After most schools in the United States were virtual learning only for most of 2021, with some even into 2022, (thanks to COVID), children in many areas of the country are returning to school bells and classrooms. The return to in-person learning also means the return to in-person bullying. The presence of school bullies has always been around, but with the advancement in technology, the methods have increased and intensified. Bullies are not only in schools and classrooms now, but they make their way into your child’s home through the internet, cell phones and social media. Being the target of bullying can impact children in different ways, depending on how your child handles situations. However, there are some things you as a parent can do to help your child view the situation, and even the bully, differently. Helping your child refocus the lenses through which they view what is happening can significantly impact how your child comes through those times.
A parent must be aware that most schools have anti-bullying policies but just having policies in place is about as effective as a speed limit preventing speeding on the highway. Parents must be aware of the implementation, or lack of implementation, of the policy at the school and understand how schools handle reports of bullying. However, being proactive at school does not always help your child handle bullying so it’s crucial you have some tools in your belt when your child becomes a victim of bullying.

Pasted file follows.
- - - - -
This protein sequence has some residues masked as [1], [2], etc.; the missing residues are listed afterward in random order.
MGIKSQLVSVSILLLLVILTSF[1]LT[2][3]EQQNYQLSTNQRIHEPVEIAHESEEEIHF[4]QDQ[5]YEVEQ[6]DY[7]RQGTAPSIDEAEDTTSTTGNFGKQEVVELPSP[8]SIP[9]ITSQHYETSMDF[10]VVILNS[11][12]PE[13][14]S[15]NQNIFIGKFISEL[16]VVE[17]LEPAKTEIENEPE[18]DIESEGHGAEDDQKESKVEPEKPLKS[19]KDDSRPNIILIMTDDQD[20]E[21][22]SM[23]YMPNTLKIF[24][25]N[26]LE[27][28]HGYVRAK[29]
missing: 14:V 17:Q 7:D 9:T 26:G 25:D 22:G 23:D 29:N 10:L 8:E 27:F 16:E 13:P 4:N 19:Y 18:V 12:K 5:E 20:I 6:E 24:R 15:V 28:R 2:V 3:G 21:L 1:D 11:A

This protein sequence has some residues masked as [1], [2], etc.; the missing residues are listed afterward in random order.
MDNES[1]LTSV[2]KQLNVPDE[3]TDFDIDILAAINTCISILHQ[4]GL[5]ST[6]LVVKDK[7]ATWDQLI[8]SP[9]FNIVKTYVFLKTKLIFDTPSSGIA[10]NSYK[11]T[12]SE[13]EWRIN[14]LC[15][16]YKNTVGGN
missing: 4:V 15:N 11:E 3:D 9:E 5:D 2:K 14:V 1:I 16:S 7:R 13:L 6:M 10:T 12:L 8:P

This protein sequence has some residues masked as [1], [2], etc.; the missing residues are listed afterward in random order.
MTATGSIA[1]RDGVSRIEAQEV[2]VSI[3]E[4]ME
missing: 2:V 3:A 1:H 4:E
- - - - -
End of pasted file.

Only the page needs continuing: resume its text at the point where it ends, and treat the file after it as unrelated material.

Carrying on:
1.) Get out of the dark: When we speak about bullying, most parents generally begin to think of “someone else’s child”. Most parents would never admit or recognize that their child could be a bully. If a child is a bully that does not guarantee it is the product of bad parenting. In fact, many children who are bullies come from good parents. Environmental factors at school or society could lead them to feel they are superior in one way or another to their peers or a group of their peers. If your child refuses to take responsibility for their actions and begins to blame others, then that could be a red flag for you to take notice. If they lack empathy for a particular classmate, have a sense of always needing to be in control, or put off a sense of arrogance or sinful level of pride then all those are warning signs your child could be a bully or has the potential to become a bully. In addition, similarly to children who are victims of child abuse, if your child has been a bully in the past then that increases the likelihood that he/she will become a bully. Bullying is, in fact, a form of abuse and therefore has similar results on the victim as other forms of child abuse. If you feel your child is being a bully to another child it is your responsibility to take action to protect the bullied child. You should address the actions with your child, speak to the parents and child being bullied to learn the extent of it, and take proper disciplinary actions at home to ensure your child understands that behavior is not acceptable.